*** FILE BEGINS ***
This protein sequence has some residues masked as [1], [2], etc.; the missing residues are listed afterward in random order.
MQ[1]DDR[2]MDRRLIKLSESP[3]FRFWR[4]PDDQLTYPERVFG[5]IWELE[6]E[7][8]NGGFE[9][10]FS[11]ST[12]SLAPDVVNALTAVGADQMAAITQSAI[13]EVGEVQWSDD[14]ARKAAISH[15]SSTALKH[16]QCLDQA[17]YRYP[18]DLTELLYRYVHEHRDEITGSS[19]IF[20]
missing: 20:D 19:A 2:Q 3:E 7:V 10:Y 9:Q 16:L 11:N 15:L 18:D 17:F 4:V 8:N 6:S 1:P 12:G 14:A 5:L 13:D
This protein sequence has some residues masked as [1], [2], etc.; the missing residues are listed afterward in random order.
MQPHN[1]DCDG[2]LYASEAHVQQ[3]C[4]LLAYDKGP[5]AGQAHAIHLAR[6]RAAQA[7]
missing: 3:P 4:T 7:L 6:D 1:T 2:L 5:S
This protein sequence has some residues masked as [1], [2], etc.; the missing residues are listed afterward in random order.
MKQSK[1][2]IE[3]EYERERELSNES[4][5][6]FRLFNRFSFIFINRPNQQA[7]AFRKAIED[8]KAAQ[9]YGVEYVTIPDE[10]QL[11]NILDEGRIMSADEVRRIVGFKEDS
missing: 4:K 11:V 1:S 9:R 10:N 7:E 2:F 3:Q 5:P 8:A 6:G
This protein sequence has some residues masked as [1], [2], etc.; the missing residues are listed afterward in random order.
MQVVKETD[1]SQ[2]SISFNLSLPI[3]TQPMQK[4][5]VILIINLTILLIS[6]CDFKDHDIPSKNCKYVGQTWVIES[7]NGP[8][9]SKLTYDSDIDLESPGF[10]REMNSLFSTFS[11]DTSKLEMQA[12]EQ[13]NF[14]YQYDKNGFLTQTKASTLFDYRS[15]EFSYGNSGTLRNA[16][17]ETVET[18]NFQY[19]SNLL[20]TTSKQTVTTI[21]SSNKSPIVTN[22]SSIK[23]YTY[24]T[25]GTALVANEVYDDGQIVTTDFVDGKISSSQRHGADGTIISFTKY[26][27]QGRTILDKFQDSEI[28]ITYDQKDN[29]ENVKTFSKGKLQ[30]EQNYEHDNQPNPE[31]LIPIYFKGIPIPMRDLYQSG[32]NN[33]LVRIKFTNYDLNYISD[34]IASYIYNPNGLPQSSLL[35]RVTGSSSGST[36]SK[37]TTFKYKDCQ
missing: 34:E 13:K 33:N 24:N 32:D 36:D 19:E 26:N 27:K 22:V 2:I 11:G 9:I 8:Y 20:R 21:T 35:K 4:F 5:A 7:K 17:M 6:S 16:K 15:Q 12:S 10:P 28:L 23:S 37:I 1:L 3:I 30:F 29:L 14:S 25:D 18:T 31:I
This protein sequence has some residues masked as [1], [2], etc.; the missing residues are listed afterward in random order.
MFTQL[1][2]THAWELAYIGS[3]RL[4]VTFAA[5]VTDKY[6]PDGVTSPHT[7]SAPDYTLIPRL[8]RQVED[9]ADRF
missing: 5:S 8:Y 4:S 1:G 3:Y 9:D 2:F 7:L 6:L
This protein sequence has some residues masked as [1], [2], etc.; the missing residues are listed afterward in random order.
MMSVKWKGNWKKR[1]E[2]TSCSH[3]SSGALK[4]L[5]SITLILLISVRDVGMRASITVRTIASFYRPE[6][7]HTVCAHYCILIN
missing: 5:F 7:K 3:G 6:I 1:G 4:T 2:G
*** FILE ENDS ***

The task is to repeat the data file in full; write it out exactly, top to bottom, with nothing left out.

This protein sequence has some residues masked as [1], [2], etc.; the missing residues are listed afterward in random order.
MQ[1]DDR[2]MDRRLIKLSESP[3]FRFWR[4]PDDQLTYPERVFG[5]IWELE[6]E[7][8]NGGFE[9][10]FS[11]ST[12]SLAPDVVNALTAVGADQMAAITQSAI[13]EVGEVQWSDD[14]ARKAAISH[15]SSTALKH[16]QCLDQA[17]YRYP[18]DLTELLYRYVHEHRDEITGSS[19]IF[20]
missing: 20:D 19:A 2:Q 3:E 7:V 10:Y 9:Q 16:L 11:N 15:L 18:D 17:F 4:V 8:N 6:S 1:P 12:G 14:A 5:L 13:D
This protein sequence has some residues masked as [1], [2], etc.; the missing residues are listed afterward in random order.
MQPHN[1]DCDG[2]LYASEAHVQQ[3]C[4]LLAYDKGP[5]AGQAHAIHLAR[6]RAAQA[7]
missing: 3:P 4:T 7:L 6:D 1:T 2:L 5:S
This protein sequence has some residues masked as [1], [2], etc.; the missing residues are listed afterward in random order.
MKQSK[1][2]IE[3]EYERERELSNES[4][5][6]FRLFNRFSFIFINRPNQQA[7]AFRKAIED[8]KAAQ[9]YGVEYVTIPDE[10]QL[11]NILDEGRIMSADEVRRIVGFKEDS
missing: 4:K 11:V 1:S 9:R 10:N 7:E 2:F 3:Q 5:P 8:A 6:G
This protein sequence has some residues masked as [1], [2], etc.; the missing residues are listed afterward in random order.
MQVVKETD[1]SQ[2]SISFNLSLPI[3]TQPMQK[4][5]VILIINLTILLIS[6]CDFKDHDIPSKNCKYVGQTWVIES[7]NGP[8][9]SKLTYDSDIDLESPGF[10]REMNSLFSTFS[11]DTSKLEMQA[12]EQ[13]NF[14]YQYDKNGFLTQTKASTLFDYRS[15]EFSYGNSGTLRNA[16][17]ETVET[18]NFQY[19]SNLL[20]TTSKQTVTTI[21]SSNKSPIVTN[22]SSIK[23]YTY[24]T[25]GTALVANEVYDDGQIVTTDFVDGKISSSQRHGADGTIISFTKY[26][27]QGRTILDKFQDSEI[28]ITYDQKDN[29]ENVKTFSKGKLQ[30]EQNYEHDNQPNPE[31]LIPIYFKGIPIPMRDLYQSG[32]NN[33]LVRIKFTNYDLNYISD[34]IASYIYNPNGLPQSSLL[35]RVTGSSSGST[36]SK[37]TTFKYKDCQ
missing: 34:E 13:K 33:N 24:N 32:D 36:D 19:E 26:N 27:K 22:V 2:I 11:G 9:I 8:Y 20:R 21:T 35:K 4:F 5:A 7:K 17:M 6:S 16:K 15:Q 12:S 10:P 28:L 23:S 37:I 1:L 3:I 30:F 29:L 14:S 25:D 18:T 31:I
This protein sequence has some residues masked as [1], [2], etc.; the missing residues are listed afterward in random order.
MFTQL[1][2]THAWELAYIGS[3]RL[4]VTFAA[5]VTDKY[6]PDGVTSPHT[7]SAPDYTLIPRL[8]RQVED[9]ADRF
missing: 5:S 8:Y 4:S 1:G 3:Y 9:D 2:F 7:L 6:L
This protein sequence has some residues masked as [1], [2], etc.; the missing residues are listed afterward in random order.
MMSVKWKGNWKKR[1]E[2]TSCSH[3]SSGALK[4]L[5]SITLILLISVRDVGMRASITVRTIASFYRPE[6][7]HTVCAHYCILIN
missing: 5:F 7:K 3:G 6:I 1:G 4:T 2:G